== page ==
Additionally, when Sparkplug-enabled devices connect to an MQTT network, they announce their available metrics with what is called a “birth certificate,” allowing other devices and applications to be aware of the kind of data they can request or expect. Moreover, Sparkplug also allows for remote configuration of devices, making it easier to adjust device settings in response to changing operational requirements.

As a result, Sparkplug introduces the concept of a stateful awareness for all nodes in the MQTT network. When a device (node) connects to an MQTT broker, it immediately receives the current state of all relevant devices, ensuring full state awareness. Let’s look at these concepts in detail.

Core Concepts of Sparkplug Session State Management

Birth Messages for Devices (DBIRTH) and Edge Nodes (NBIRTH)

Before diving into the specifics of DBIRTH and NBIRTH, it’s crucial to understand the broader concept of BIRTH messages in the Sparkplug ecosystem. BIRTH messages serve as announcements. When a device or node comes online and begins its operation in the network, it sends out a BIRTH message. This message communicates its status, capabilities, and metadata, ensuring that other devices or nodes in the network are aware of its presence.

DBIRTH: Device BIRTH Messages

Introduction of a Device: The primary role of the DBIRTH message is to signal the introduction of a new device within the Sparkplug network. It acts as the device’s initial handshake, letting the network know that the device is now online and operational.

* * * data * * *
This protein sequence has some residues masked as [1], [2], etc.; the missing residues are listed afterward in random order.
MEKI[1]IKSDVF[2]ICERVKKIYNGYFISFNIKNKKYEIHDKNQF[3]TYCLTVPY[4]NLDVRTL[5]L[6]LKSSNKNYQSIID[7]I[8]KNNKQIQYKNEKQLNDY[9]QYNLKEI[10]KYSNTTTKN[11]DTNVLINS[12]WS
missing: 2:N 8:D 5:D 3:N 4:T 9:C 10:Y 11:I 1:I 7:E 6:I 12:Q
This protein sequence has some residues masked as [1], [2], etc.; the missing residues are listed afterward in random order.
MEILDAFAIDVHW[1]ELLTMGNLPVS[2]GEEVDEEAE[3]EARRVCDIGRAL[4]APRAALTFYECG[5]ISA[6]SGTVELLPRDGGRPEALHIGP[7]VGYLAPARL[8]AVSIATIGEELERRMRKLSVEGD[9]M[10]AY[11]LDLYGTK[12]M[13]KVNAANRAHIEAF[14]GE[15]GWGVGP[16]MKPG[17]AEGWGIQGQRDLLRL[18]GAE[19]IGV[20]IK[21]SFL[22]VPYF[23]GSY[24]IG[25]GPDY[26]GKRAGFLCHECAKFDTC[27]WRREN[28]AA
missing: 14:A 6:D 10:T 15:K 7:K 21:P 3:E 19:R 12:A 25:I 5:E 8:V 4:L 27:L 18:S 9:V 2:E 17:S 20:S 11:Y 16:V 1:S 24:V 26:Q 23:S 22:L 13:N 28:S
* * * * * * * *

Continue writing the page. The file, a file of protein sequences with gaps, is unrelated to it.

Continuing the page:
Communicating Metrics and Properties: Alongside announcing the device’s operational status, DBIRTH messages also carry a payload that communicates the device’s metrics, properties, and configurations. This can include data like device type, version, operational parameters, and other crucial metadata.

Session Initialization: The sending of a DBIRTH message also indicates the beginning of a session for the device. It sets the stage for subsequent messages (DData) that the device will send during its operation, establishing a context for those messages.

Birth certificates in MQTT SparkplugBirth certificates in MQTT Sparkplug

NBIRTH: Edge Node BIRTH Messages

Announcing Edge Node Activation: Just as DBIRTH messages do for devices, NBIRTH messages announce an edge node’s activation. These are crucial in hierarchical structures where edge nodes might manage or communicate with multiple devices.